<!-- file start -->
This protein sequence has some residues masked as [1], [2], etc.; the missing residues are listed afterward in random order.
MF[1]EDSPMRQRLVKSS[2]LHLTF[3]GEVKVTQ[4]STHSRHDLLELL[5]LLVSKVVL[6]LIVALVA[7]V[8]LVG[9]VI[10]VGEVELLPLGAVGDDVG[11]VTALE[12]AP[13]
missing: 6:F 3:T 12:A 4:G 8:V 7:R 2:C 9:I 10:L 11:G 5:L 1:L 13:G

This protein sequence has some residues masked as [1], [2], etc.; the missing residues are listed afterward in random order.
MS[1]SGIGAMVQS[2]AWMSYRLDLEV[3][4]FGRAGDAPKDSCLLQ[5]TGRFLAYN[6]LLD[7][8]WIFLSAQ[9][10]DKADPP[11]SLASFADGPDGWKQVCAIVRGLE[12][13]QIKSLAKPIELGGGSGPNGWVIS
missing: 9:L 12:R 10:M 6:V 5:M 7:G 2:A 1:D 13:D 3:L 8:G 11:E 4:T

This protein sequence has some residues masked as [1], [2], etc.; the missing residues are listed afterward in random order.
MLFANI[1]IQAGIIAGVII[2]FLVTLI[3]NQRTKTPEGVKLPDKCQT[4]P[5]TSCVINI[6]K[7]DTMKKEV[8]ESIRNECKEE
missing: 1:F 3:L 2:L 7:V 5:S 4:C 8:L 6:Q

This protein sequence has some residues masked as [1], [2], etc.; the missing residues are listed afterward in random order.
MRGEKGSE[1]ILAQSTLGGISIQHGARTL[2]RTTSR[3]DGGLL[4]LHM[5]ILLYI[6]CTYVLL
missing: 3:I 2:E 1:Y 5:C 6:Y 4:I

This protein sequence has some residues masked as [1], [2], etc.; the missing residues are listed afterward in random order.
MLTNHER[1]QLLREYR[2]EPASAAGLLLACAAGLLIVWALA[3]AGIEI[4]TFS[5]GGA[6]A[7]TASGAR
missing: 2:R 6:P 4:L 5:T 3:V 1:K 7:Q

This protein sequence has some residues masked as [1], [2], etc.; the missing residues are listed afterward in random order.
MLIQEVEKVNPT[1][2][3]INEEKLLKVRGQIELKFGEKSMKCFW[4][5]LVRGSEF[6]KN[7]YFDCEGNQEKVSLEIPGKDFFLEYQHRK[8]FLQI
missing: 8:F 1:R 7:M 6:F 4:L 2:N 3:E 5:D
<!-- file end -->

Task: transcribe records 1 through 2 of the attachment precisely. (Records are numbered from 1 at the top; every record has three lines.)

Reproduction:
This protein sequence has some residues masked as [1], [2], etc.; the missing residues are listed afterward in random order.
MF[1]EDSPMRQRLVKSS[2]LHLTF[3]GEVKVTQ[4]STHSRHDLLELL[5]LLVSKVVL[6]LIVALVA[7]V[8]LVG[9]VI[10]VGEVELLPLGAVGDDVG[11]VTALE[12]AP[13]
missing: 6:F 3:T 12:A 4:G 8:V 7:R 2:C 9:I 10:L 11:G 5:L 1:L 13:G

This protein sequence has some residues masked as [1], [2], etc.; the missing residues are listed afterward in random order.
MS[1]SGIGAMVQS[2]AWMSYRLDLEV[3][4]FGRAGDAPKDSCLLQ[5]TGRFLAYN[6]LLD[7][8]WIFLSAQ[9][10]DKADPP[11]SLASFADGPDGWKQVCAIVRGLE[12][13]QIKSLAKPIELGGGSGPNGWVIS
missing: 9:L 12:R 10:M 6:V 5:M 7:G 2:A 1:D 13:D 3:L 8:G 11:E 4:T